3. With the Yukaghir-Uralic genetic link severed and with Samoyedic rolled under “East Uralic,” the conservatism of Finnic and Saami comes to the fore as the primary reason for Hakkinen to seek the Uralic homeland west of the Urals. He is hesitant about shifting the homeland too close to the current area of the distribution of Finnic and Saami because a) Saami place-names attest to the movement of Saami from the Ladoga Lake area within the past 2000 years; b) because there seems to be a foreign substratum in West Uralic pointing to the fact that westernmost territories were at some point occupied by non-Uralic speakers; and c) because there are no borrowed items between proto-Uralic and Early Proto-Indo-European (as there are Late Proto-Indo-European borrowings into proto-Uralic), which one would expect if the Uralic homeland had a more westerly location. The absence of Early Proto-Indo-European loans in proto-Uralic is a key reason for Hakkinen to seek Uralic homeland as far away from the Pontic steppe as possible, provided that the formal conservatism of Finnish and Saami is given credit.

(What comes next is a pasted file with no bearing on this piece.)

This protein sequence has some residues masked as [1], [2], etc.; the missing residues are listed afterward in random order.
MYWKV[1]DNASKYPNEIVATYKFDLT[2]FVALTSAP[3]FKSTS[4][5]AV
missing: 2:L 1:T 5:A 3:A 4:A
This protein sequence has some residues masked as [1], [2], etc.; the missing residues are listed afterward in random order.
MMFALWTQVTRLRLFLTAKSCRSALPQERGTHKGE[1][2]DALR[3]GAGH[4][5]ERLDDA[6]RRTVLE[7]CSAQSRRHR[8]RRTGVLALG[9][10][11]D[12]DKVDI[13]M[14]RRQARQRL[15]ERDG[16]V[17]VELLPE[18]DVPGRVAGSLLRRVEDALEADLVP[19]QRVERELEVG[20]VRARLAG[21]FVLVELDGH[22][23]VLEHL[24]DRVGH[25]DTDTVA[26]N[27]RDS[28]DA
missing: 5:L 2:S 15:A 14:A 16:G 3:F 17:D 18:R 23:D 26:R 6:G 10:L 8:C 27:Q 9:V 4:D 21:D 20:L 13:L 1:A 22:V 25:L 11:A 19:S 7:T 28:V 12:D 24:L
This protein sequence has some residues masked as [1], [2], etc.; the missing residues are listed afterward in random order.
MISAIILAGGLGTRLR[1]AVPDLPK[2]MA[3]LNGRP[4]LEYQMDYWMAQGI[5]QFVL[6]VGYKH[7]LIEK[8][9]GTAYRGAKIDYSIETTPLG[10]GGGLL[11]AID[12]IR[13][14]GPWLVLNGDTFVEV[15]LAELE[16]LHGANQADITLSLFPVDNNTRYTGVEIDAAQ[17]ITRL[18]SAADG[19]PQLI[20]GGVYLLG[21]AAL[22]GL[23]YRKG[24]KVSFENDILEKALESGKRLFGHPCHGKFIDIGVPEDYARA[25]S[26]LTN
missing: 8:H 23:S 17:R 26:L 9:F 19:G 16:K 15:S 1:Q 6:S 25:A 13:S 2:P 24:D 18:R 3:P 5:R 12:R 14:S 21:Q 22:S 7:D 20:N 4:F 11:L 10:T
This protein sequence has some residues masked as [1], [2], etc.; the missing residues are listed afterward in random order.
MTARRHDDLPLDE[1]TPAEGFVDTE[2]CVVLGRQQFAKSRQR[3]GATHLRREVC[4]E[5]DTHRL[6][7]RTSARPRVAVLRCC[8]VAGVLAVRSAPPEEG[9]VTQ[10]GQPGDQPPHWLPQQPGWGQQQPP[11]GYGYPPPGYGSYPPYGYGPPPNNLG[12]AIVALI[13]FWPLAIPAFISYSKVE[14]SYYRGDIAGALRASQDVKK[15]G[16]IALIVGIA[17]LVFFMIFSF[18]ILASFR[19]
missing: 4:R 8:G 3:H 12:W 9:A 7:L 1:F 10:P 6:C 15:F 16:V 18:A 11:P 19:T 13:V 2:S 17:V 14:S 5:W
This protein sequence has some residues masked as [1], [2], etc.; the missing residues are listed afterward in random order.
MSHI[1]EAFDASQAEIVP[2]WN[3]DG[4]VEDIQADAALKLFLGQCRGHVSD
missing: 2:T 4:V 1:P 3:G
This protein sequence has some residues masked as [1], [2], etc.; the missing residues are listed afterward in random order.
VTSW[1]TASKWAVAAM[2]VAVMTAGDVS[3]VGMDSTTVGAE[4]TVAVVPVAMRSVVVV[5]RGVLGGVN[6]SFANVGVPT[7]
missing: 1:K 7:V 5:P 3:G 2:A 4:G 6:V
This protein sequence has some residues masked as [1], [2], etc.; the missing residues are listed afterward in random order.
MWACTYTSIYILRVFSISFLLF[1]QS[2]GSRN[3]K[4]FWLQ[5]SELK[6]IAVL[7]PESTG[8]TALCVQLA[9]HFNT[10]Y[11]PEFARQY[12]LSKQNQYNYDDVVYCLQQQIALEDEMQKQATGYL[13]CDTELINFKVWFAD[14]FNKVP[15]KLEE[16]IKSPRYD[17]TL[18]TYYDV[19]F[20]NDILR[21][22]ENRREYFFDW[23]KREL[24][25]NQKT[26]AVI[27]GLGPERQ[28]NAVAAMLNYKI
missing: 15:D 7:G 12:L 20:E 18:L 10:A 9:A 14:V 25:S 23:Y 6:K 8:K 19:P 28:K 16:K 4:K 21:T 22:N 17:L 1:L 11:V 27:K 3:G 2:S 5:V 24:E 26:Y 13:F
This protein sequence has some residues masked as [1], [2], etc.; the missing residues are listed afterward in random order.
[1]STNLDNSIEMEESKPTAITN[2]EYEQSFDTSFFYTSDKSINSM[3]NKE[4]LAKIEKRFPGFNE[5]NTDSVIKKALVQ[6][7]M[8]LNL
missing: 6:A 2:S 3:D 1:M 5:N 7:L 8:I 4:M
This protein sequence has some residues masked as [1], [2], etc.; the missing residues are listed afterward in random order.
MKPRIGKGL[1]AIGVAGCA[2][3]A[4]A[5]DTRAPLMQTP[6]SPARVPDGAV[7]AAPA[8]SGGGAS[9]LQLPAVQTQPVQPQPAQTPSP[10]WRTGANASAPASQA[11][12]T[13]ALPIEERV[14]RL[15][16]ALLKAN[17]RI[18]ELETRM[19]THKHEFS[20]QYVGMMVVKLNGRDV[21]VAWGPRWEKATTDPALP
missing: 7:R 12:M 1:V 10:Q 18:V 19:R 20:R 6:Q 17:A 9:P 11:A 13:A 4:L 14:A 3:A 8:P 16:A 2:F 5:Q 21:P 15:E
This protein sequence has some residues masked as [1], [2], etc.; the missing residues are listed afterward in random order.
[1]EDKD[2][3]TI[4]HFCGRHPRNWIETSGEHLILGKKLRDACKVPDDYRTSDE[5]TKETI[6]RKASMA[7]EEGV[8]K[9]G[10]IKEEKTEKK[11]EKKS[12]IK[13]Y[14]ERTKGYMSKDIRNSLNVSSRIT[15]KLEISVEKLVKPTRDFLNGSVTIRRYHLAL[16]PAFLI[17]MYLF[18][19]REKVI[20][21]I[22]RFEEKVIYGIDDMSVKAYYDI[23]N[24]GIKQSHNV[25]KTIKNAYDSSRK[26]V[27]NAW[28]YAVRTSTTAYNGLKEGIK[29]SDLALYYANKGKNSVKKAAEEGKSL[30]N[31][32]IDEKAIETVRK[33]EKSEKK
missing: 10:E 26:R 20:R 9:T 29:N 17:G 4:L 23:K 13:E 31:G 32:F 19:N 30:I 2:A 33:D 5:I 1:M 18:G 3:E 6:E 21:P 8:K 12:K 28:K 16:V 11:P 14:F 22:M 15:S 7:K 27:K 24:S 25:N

With some help from archaeology, Hakkinen identifies proto-Uralic with Eneolithic Garino-Bor (Turbin) culture 3,000-2,500 YBP located in the Lower Kama Basin.

4. But when Hakkinen extends beyond proto-Uralic, he is is forced to acknowledge, following his mentor, Juha Janhunen, that the structural parallels between Uralic and Altaic are so strong that these two language families had to be in close and prolonged contact with each other at some point.